Mary Fecteau is a senior producer at Ideastream Public Media and director of the 2020 and 2021 Anisfield-Wolf Book Awards documentaries. Below, she reflects on the experience of working with the awards staff to pivot from an in-person ceremony to documentary in order to celebrate past two Anisfield-Wolf award classes.
When the pandemic hit in the spring of 2020, many of the events I expected to cover as a senior producer for Ideastream Public Media dried up.
Meanwhile across Euclid Avenue, Karen R. Long, who manages the Anisfield-Wolf Book Awards, was weighing what to do about the 2020 ceremony. For years, the in-person event brought a crowd of book lovers to Cleveland’s Playhouse Square. But in a year like 2020, she had to get creative. Together, we created an Emmy Award-winning documentary, which was distributed nationally on PBS.
Well, 2021 has turned out to be just as unpredictable as last year, and we were determined to make something just as memorable. After all, the Anisfield-Wolf Book Awards has been a Cleveland tradition for 86 years.
It’s been cited as Cleveland’s best kept literary secret. Founded by visionary philanthropist and poet Edith Anisfield-Wolf in 1935, it has the distinction of being the only American book award designed specifically to recognize works addressing issues of diversity, race and our appreciation of human cultures.
Although many Clevelanders haven’t heard of it, it’s a big deal in the literary world. So frequently is it awarded to African American luminaries, it’s often referred to as “the Black Pulitzer.” Past winners include Zora Neale Hurston, Langston Hughes and Toni Morrison.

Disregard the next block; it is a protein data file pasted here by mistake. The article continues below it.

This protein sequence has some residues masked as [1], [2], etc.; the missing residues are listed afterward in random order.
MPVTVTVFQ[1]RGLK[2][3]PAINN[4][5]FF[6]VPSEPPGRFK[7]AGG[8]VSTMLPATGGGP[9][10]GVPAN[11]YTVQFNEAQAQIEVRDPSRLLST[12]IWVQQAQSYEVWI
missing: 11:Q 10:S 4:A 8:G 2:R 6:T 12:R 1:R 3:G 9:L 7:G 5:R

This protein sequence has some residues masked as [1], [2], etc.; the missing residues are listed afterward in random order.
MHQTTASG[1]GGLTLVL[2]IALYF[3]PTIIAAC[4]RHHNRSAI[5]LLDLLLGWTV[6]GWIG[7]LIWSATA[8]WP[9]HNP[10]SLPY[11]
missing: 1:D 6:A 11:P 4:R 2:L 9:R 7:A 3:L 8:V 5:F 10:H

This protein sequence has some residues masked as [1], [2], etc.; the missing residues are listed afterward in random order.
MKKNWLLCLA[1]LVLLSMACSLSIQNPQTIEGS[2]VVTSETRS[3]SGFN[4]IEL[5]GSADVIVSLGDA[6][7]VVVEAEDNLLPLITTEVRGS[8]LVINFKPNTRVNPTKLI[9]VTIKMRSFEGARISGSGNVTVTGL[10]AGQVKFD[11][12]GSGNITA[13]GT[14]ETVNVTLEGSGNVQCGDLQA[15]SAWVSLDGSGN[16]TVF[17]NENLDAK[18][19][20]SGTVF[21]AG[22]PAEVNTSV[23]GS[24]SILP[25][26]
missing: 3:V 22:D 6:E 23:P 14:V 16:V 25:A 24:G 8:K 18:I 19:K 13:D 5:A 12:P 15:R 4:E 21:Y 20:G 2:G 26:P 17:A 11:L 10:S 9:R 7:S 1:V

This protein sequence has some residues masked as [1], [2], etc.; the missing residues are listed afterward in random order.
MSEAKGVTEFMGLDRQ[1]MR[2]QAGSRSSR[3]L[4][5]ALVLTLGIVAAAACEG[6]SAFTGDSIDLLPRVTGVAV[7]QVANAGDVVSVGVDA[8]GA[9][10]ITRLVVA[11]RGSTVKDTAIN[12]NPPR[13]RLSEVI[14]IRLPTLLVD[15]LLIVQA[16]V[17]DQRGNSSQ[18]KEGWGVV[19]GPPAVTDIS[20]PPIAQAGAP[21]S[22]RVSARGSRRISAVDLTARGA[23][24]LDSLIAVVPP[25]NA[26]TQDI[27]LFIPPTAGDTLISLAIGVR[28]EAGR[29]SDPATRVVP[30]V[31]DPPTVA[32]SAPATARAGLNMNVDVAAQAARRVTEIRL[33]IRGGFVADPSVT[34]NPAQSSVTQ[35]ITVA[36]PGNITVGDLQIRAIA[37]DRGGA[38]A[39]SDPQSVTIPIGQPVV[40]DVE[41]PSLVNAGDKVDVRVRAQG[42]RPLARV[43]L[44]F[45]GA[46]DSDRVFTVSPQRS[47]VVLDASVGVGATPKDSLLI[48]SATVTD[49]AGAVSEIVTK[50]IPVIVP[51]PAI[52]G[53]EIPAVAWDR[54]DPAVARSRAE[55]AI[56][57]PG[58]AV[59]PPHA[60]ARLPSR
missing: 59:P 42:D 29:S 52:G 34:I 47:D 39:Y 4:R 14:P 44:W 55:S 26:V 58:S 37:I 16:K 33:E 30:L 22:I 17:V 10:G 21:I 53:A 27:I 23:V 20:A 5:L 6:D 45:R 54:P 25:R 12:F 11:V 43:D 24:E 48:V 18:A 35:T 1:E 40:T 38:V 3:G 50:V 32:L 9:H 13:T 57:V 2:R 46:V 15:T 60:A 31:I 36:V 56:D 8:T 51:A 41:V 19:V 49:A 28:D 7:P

This year’s honorees are a fitting addition to that illustrious winners circle: Victoria Chang for “Obit,” her haunting book of poems; historian Vincent Brown for “Tacky’s Revolt,” a rewriting from the ground up of an episode in the Atlantic slave trade; Natasha Trethewey for “Memorial Drive,” a memoir at once clear-eyed and heartrending; James McBride, for his vibrant work of fiction “Deacon King Kong”; and Samuel R. Delany, the lifetime achievement honoree, for his robust, fearless, and genre-spanning body of work, which includes science fiction novels, memoirs and essays.
My colleague, Shelli Reeves, and I spent our summer filming with these brilliant writers in their hometowns. We perused the Philadelphia Museum of Art with Samuel Delany (he’s partial to the Cézannes), crashed James McBride’s band practice at his Brooklyn church, and dug through police records with Natasha Trethewey (some of which served as source material for her memoir).
Our goal was to create an experience for the viewer that is as moving and inspiring as the in-person Anisfield-Wolf Book Awards ceremony, but it’s also a rare glimpse of writers at the top of their craft, recounting their process. And, of course, it’s once again hosted by the magnetic Henry Louis Gates Jr.